About fostering

Fostering is looking after a child or young person who can’t live with their own family. There are a number of reasons they might not be able to live with their family and it can be a very difficult time for the child so they’ll needs lots of support and care.

Foster carers come from all walks of life and you can find out more about our foster carers here.

We particularly need to recruit foster carers for certain groups of children including:

  • Brothers and sisters
  • Older children and young people
  • Children from black and ethnic minority backgrounds
  • Children that will be in foster care long term
  • Children who need more specialist care

Types of fostering

 

Short term & Long Term:

Short term fostering can range from an overnight stay up to two years. Carers provide a safe and secure place to live while we try to reunite the child with their family or find a permanent family. The age range can be from babies and infants up to teenagers.                          

Long term fostering provides young people who can't live with their birth families on a permanent basis a planned placement where they can grow up in a safe and secure environment, often over a number of years. Many children are still in contact with their birth families so a key responsibility for all long term carers is supporting this contact.         

 

Emergency:

Some children have to be moved in an emergency, often in unsociable hours. Emergency foster carers are there for children for a brief period of time until short term carers are available or until the child is able to return to their birth family.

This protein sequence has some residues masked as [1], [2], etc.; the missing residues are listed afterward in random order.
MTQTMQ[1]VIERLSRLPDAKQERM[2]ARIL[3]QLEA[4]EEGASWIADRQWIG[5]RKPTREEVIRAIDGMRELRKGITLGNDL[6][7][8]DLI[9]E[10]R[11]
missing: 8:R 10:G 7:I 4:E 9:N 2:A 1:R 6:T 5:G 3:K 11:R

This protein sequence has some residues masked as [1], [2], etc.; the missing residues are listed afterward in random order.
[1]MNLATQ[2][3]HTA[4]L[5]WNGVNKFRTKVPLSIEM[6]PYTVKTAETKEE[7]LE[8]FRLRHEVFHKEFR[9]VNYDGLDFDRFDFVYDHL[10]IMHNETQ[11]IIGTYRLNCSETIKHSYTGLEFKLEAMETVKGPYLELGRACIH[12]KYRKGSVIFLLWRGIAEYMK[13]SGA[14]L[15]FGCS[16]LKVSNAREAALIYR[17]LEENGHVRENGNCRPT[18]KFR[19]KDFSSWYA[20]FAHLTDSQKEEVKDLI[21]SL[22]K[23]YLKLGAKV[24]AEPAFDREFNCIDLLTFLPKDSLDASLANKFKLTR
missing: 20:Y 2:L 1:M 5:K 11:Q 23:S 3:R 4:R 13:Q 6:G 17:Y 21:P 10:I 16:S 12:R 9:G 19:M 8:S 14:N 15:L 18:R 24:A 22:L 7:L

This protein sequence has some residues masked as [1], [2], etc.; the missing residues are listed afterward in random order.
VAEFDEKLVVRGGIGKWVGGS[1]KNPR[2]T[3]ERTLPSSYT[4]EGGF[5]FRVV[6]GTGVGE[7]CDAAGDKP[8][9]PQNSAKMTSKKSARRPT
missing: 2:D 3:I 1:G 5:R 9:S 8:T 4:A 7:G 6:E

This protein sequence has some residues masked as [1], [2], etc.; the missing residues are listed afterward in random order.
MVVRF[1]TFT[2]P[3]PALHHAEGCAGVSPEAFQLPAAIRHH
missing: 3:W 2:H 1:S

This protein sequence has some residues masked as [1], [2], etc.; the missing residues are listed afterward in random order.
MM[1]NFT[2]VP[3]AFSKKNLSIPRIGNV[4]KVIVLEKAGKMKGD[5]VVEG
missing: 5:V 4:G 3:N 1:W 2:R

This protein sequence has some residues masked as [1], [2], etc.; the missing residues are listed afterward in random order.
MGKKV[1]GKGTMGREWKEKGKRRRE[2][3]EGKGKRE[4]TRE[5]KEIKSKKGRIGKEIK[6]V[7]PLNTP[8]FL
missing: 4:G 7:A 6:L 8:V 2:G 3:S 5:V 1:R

You’ll need to be able to provide a safe space in an emergency with little notice and be willing to look after children of different ages and needs. 

 

Respite / Short Breaks:

Respite care is providing short term care to give regular carers a break. This can include fostering of different ages and various needs and you'll be paid for the time you care for the child.       

 

Parent & Child:

This involves helping a parent, usually young themselves, to be a good parent and care for their child. A foster carers input helps decide whether the parent should be allowed to continue caring for their child or by somebody else.       

This involves looking after children who have autism, learning disabilities, physical impairments and health needs. We would also really like to hear from people who could accommodate a child in a wheelchair. You would need to be willing to have adaptations made to your home if necessary.                        

Children with disabilities:

This involves looking after children who have autism, learning disabilities, physical impairments and health needs. We would also really like to hear from people who could accommodate a child in a wheelchair. You would need to be willing to have adaptations made to your home if necessary.